The gardiner museum says the old hotspots could be worth $10 million.
Two thieves. Thirteen works of art. Twenty-seven years of mystery.
Now, anyone can get a $10 million reward for bringing those missing masterpieces back to the Isabella Stewart Gardner museum in Boston.
Two men disguised as police officers painted and painted it in 1990. It is still the largest property crime in the history of the United States and the largest robbery of any art museum in the world.
In 1990, during a storm in the sea of galilee in 1633 Rembrandt, Christ was stolen from the Isabella Stewart Gardner museum.
The treasure includes the only known sea view of Rembrandt and one of the 36 works by Vermeer. They are worth more than $500 million. They never found it.
The search never stopped. In 2013, the fbi said they were sure they had identified the thieves as two men tied to the mob… Or, as the agency puts it, “part of a criminal organization that has bases in the mid-atlantic states and New England. ”
Because the statute of limitations has been over for years, the role of the suspect is not as effective as it sounds. But the fbi also knew exactly what happened, at least initially – they were smuggled into “Connecticut and Philadelphia”.
Where are they now? The fbi has no clue.
Somebody knows. The federal bureau of investigation and the Gardner museum are certain. For some time in the past 27 years, they thought, someone had seen vermeer or Rembrandt, manet or degas hung on the wall or rolled up in a safe.
If that person is you, send an email to firstname.lastname@example.org. The museum’s leaders are “guaranteed complete secrecy” – a $10 million bonus if prompted to restore the artwork.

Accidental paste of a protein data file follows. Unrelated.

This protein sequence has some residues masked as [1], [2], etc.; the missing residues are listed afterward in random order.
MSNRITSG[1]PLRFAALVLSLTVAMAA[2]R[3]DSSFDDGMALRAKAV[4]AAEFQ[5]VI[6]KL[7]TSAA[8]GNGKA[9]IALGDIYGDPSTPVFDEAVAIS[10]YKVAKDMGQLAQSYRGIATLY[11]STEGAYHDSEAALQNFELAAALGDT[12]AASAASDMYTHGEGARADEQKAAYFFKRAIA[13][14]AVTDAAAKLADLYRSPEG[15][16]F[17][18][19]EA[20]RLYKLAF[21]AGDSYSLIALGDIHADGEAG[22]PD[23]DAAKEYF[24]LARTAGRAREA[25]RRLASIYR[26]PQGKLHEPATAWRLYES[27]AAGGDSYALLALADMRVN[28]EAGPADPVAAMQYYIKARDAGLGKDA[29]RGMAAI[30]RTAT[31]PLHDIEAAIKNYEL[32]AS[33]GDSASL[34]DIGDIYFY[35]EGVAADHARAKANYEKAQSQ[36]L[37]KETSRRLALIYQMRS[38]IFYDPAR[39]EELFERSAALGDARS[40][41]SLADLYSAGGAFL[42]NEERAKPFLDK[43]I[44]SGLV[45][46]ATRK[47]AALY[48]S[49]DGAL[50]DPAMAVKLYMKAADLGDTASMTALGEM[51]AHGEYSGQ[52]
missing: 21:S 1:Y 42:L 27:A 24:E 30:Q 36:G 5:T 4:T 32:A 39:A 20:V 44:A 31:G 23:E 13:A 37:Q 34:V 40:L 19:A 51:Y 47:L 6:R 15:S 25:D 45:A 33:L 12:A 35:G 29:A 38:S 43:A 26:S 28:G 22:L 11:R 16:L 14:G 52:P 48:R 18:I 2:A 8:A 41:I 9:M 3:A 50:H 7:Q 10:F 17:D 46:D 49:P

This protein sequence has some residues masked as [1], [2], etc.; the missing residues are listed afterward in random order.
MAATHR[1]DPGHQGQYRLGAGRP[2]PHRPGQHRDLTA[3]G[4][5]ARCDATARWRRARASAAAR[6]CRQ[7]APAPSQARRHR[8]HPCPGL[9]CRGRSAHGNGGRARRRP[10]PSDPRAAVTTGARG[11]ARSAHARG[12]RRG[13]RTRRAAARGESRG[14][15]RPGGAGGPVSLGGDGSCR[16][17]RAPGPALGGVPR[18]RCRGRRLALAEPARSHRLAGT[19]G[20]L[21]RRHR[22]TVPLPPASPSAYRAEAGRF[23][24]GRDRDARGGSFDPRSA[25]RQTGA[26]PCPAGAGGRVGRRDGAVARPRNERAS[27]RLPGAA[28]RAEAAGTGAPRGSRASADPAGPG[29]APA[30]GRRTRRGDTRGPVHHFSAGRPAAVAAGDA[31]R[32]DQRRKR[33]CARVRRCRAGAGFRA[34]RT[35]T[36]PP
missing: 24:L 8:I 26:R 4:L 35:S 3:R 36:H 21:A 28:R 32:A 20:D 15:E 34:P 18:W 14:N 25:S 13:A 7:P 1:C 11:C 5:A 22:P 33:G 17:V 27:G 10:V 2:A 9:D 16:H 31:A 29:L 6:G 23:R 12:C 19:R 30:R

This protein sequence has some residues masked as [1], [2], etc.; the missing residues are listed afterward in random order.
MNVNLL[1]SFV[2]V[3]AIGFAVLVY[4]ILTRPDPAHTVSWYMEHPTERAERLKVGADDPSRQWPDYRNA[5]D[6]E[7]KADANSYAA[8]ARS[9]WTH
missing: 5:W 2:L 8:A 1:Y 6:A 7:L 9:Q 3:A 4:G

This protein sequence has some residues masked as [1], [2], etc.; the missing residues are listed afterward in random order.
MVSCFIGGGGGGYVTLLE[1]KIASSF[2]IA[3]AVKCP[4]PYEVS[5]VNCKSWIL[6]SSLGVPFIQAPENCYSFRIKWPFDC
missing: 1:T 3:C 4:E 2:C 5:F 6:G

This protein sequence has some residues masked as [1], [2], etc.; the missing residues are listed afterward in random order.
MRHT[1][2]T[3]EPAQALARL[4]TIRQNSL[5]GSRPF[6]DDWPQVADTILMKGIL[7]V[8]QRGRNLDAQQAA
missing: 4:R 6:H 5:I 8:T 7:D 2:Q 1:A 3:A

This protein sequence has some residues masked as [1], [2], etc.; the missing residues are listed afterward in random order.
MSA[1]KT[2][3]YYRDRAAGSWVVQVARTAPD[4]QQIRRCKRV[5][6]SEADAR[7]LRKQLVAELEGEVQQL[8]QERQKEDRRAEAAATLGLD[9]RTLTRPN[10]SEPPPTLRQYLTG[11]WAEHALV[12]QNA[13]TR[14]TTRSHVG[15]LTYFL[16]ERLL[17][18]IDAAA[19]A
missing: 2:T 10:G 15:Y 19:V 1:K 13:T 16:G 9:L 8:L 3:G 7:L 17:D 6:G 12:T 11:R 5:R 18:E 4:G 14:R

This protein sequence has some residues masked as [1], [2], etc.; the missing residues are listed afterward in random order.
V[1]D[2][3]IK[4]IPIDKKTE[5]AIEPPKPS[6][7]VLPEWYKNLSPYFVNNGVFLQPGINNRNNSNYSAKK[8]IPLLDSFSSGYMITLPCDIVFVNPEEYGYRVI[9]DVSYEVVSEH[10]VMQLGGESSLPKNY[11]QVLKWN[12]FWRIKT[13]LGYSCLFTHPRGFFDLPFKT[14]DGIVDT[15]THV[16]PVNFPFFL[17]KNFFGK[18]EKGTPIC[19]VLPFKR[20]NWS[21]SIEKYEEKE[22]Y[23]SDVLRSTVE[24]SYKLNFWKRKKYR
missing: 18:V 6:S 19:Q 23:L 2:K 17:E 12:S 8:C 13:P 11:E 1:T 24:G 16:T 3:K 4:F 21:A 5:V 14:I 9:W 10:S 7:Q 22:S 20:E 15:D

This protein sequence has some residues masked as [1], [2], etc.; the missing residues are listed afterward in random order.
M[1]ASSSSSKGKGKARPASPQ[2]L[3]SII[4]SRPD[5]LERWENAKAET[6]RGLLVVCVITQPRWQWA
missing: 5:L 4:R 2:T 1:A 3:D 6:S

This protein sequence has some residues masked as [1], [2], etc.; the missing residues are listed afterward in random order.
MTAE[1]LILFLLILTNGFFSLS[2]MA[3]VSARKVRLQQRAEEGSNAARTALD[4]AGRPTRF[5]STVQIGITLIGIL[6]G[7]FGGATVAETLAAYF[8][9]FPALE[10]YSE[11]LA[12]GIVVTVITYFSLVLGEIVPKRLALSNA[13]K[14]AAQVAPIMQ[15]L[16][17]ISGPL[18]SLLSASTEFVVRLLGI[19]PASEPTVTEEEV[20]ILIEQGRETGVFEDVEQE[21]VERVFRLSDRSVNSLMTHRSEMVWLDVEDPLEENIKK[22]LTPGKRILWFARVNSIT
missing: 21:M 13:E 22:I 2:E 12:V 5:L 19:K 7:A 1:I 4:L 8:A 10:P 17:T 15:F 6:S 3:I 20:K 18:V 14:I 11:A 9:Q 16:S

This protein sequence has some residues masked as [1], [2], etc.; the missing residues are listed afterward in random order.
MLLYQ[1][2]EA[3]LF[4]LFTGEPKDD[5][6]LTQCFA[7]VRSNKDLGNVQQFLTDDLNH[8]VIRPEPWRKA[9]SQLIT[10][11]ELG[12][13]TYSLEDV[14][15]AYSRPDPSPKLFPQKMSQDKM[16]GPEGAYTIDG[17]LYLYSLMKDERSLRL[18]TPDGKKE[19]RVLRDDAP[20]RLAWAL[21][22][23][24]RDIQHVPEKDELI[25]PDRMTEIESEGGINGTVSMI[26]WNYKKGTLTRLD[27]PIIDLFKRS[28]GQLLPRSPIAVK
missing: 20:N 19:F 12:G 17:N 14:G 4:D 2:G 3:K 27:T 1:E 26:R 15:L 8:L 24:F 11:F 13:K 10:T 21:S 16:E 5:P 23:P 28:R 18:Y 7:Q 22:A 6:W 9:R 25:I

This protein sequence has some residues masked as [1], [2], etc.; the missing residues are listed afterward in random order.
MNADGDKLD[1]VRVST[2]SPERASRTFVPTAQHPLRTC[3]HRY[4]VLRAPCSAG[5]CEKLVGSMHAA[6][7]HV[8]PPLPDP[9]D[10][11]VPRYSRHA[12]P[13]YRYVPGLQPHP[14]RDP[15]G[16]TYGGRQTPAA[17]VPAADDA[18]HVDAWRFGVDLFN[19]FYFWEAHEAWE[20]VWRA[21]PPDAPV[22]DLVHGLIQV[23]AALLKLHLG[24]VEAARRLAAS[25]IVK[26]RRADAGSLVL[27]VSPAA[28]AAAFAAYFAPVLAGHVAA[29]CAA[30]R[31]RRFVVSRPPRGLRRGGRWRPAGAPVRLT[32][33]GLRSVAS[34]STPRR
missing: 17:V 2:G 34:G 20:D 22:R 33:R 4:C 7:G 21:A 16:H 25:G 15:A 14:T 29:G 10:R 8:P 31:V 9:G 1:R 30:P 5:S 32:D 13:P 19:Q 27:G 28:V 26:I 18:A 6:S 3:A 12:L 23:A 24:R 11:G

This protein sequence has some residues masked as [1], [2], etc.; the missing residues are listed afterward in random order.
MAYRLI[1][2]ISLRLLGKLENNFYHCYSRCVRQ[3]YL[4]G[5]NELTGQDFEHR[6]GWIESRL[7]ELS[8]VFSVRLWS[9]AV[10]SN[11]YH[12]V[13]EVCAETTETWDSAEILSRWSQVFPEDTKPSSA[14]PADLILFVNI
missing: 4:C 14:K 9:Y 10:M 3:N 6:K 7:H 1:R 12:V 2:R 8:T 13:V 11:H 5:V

Now it has doubled – temporarily.
“The increase is immediately available and will expire at midnight on December 31, 2017,” the museum said in a news release.
The promotion of the limited edition means that the search is still ongoing and enthusiastic. If you have a tip, the museum and the authorities really want to know.
“Typical stolen masterpieces will either recover soon after the theft or recover after a generation,” Anthony Amore, the museum’s director of security, said in a statement. “We remain optimistic that these works will eventually be recovered.”
Rick abbas, a security guard, said he was deceived by police officers and opened the door for them.
The former security guard says he lost a fateful night.
He spoke to StoryCorps in 2015 and said he was still angry about what had happened.
He pointed out that the thieves cut the frames directly from the two rembrandts.
“So even if they did, they would never be the same,” he said. “I feel terrible about it.”
Also in 2015, the Boston globe reporter Stephen Kurkjian explained to NPR that the works were largely impossible to sell because they were valuable and identifiable stolen goods.
On a robber, he says, is rooted in the theory of “authority, whether they are federal or state governments, will do anything to get this piece of art” – so it can serve as “out of jail free” card, or at least a “transfer to low security prison” card.